Celsus, indeed, evinced a slight knowledge of Scripture when he made Jesus say, that it is “a certain Satan who contrives such devices;” although he begs the question when he asserts that “Jesus did not deny that these works have in them nothing of divinity, but proceed from wicked men,” for he makes things which differ in kind to be the same. Now, as a wolf is not of the same species as a dog, although it may appear to have some resemblance in the figure of its body and in its voice, nor a common wood-pigeon the same as a dove, so there is no resemblance between what is done by the power of God and what is the effect of sorcery. And we might further say, in answer to the calumnies of Celsus, Are those to be regarded as miracles which are wrought through sorcery by wicked demons, but those not which are performed by a nature that is holy and divine? and does human life endure the worse, but never receive the better? Now it appears to me that we must lay it down as a general principle, that as, wherever anything that is evil would make itself to be of the same nature with the good, there must by all means be something that is good opposed to the evil; so also, in opposition to those things which are brought about by sorcery, there must also of necessity be some things in human life which are the result of divine power. And it follows from the same, that we must either annihilate both, and assert that neither exists, or, assuming the one, and particularly the evil, admit also the reality of the good. Now, if one were to lay it down that works are wrought by means of sorcery, but would not grant that there are also works which are the product of divine power, he would seem to me to resemble him who should admit the existence of sophisms and plausible arguments, which have the appearance of establishing the truth, although really undermining it, while denying that truth had anywhere a home among men, or a dialectic which differed from sophistry. But if we once admit that it is consistent with the existence of magic and sorcery (which derive their power from evil demons, who are spell-bound by elaborate incantations, and become subject to sorcerers) that some works must be found among men which proceed from a power that is divine, why shall we not test those who profess to perform them by their lives and morals, and the consequences of their miracles, viz., whether they tend to the injury of men or to the reformation of conduct? What minister of evil demons, e.g., can do such things? and by means of what incantations and magic arts? And who, on the other hand, is it that, having his soul and his spirit, and I imagine also his body, in a pure and holy state, receives a divine spirit, and performs such works in order to benefit men, and to lead them to believe on the true God? But if we must once investigate (without being carried away by the miracles themselves) who it is that performs them by help of a good, and who by help of an evil power, so that we may neither slander all without discrimination, nor yet admire and accept all as divine, will it not be manifest, from what occurred in the times of Moses and Jesus, when entire nations were established in consequence of their miracles, that these men wrought by means of divine power what they are recorded to have performed? For wickedness and sorcery would not have led a whole nation to rise not only above idols and images erected by men, but also above all created things, and to ascend to the uncreated origin of the God of the universe. (Chapter 51)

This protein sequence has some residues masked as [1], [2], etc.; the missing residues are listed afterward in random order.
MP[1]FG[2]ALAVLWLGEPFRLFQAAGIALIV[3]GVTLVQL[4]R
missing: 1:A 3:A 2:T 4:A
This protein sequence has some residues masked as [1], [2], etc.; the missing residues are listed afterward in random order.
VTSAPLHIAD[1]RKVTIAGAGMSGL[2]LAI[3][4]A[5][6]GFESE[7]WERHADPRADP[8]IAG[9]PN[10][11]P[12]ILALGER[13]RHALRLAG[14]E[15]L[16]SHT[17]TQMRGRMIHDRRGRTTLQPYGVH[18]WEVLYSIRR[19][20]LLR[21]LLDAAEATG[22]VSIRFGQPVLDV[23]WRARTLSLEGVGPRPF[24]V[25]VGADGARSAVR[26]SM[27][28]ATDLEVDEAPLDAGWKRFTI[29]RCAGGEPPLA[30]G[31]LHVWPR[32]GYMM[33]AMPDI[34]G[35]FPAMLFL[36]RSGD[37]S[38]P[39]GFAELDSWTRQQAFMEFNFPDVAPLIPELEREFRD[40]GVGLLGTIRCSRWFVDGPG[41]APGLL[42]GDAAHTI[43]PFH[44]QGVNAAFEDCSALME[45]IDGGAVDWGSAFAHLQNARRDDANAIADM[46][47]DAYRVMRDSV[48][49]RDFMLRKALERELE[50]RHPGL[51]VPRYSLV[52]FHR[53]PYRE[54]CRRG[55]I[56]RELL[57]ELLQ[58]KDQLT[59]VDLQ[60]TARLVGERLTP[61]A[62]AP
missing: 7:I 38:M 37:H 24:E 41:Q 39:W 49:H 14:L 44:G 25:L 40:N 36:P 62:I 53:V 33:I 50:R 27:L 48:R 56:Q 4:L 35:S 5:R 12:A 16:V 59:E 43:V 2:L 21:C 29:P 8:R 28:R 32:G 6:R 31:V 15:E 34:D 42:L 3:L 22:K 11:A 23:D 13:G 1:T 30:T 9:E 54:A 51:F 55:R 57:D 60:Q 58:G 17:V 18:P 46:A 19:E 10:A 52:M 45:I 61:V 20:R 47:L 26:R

But since it is a Jew who makes these assertions in the treatise of Celsus, we would say to him: Pray, friend, why do you believe the works which are recorded in your writings as having been performed by God through the instrumentality of Moses to be really divine, and endeavour to refute those who slanderously assert that they were wrought by sorcery, like those of the Egyptian magicians; while, in imitation of your Egyptian opponents, you charge those which were done by Jesus, and which, you admit, were actually performed, with not being divine? For if the final result, and the founding of an entire nation by the miracles of Moses, manifestly demonstrate that it was God who brought these things to pass in the time of Moses the Hebrew lawgiver, why should not such rather be shown to be the case with Jesus, who accomplished far greater works than those of Moses? For the former took those of his own nation, the descendants of Abraham, who had observed the rite of circumcision transmitted by tradition, and who were careful observers of the Abrahamic usages, and led them out of Egypt, enacting for them those laws which you believe to be divine; whereas the latter ventured upon a greater undertaking, and superinduced upon the pre-existing constitution, and upon ancestral customs and modes of life agreeable to the existing laws, a constitution in conformity with the Gospel. And as it was necessary, in order that Moses should find credit not only among the elders, but the common people, that there should be performed those miracles which he is recorded to have performed, why should not Jesus also, in order that He may be believed on by those of the people who had learned to ask for signs and wonders, need to work such miracles as, on account of their greater grandeur and divinity (in comparison with those of Moses), were able to convert men from Jewish fables, and from the human traditions which prevailed among them, and make them admit that He who taught and did such things was greater than the prophets? For how was not He greater than the prophets, who was proclaimed by them to be the Christ, and the Saviour of the human race? (Chapter 52)